How does an Eastern Partnership country encourage repatriation to reverse ‘brain drain’, explore and establish joint research laboratories and practical collaborations with European and US partners, and work towards creating a national PhD programme in Machine Learning? The EaPConnect project partner in Armenia, IIAP NAS RA, and associates came up with the idea of the ‘Science and Technology Convergence Conference’ (STCC), a platform for researchers, professors, institutions, commercial organisations and funders to meet, supported by the European Union.
Following the success of the first STCC in 2016, the third conference was organised in 2019 by IIAP NAS RA (the Institute of Informatics and Automation Problems of the National Academy of Sciences of the Republic of Armenia) and Smart Gate VC.
The EU Ambassador Andrea Wiktorin and the RA Minister for High-Tech Industry Hakob Arshakyan also delivered opening remarks. Andrea Wiktorin stressed the importance of efforts to involve women in technology and provide opportunities for young professionals.
We are rethinking and re-evaluating the role of science, we must put in efforts to develop science,”
The 2019 conference was a great success, attracting more than 60 international speakers and exhibition posters from more than 30 organisations. Topics covered ‘Machine learning’, ‘Electronic design automation’, ‘Robotics & Internet of Things’, ‘Quantum computing’, and ‘Computer vision’. Panel discussions explored topics such as ‘Towards competitive science funding in Armenia’; ‘Science funding and industry collaboration models’; ‘Investing in Deep Tech’; ‘The challenges of industry-academia collaboration in post-Soviet space’; ‘Repatriation of scientists: imperative and challenges’; and ‘Computational biology: a driver for the biotech industry’.
“Collaboration between industry and academia is quite crucial in order to create scientific knowledge and to obtain industrial data. We want to be closer with these parties with the implementation of scientific results, but these models that are working quite well in western countries don’t work in Armenia, in my point of view, because there is a lack of trust. We need to solve this problem somehow and to do several things to decrease this gap.”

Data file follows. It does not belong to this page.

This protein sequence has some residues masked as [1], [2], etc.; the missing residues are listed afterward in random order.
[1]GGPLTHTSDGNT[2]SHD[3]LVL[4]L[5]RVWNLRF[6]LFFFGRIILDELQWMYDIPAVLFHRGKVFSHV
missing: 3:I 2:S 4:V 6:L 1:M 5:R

A growing event
The large number of participants at STCC 2019 contrasts with the first event, highlighting the success of the formula. “The first STCC event was held with 7 organisations from industry and 5 universities and research organisations participating,” says Sergey Abrahamyan, a scientist from IIAP and an organiser of the conference. At the first STCC, participants from the scientific community and industry exchanged ideas on possible new projects, and discussed ongoing developments and issues that hinder progress. They also examined the status of scientific achievements and potential avenues of cooperation between science and technology. “The initial idea was to bring industry and science to a common platform where they can understand each other’s problems and speak a common language,” says Sergey Abrahamyan. “As a result, we gained cooperation agreement.”
The organisers of STCC hope that, with the remarkable increase in the number of participants this year, they will achieve more cooperation and foster links between research institutions and the private sector that will carry this event on to further success.
STCC 2019 was held in Yerevan on 11-12 October and was supported by a number of sponsors and partners including the European Union for Armenia and EU4Business.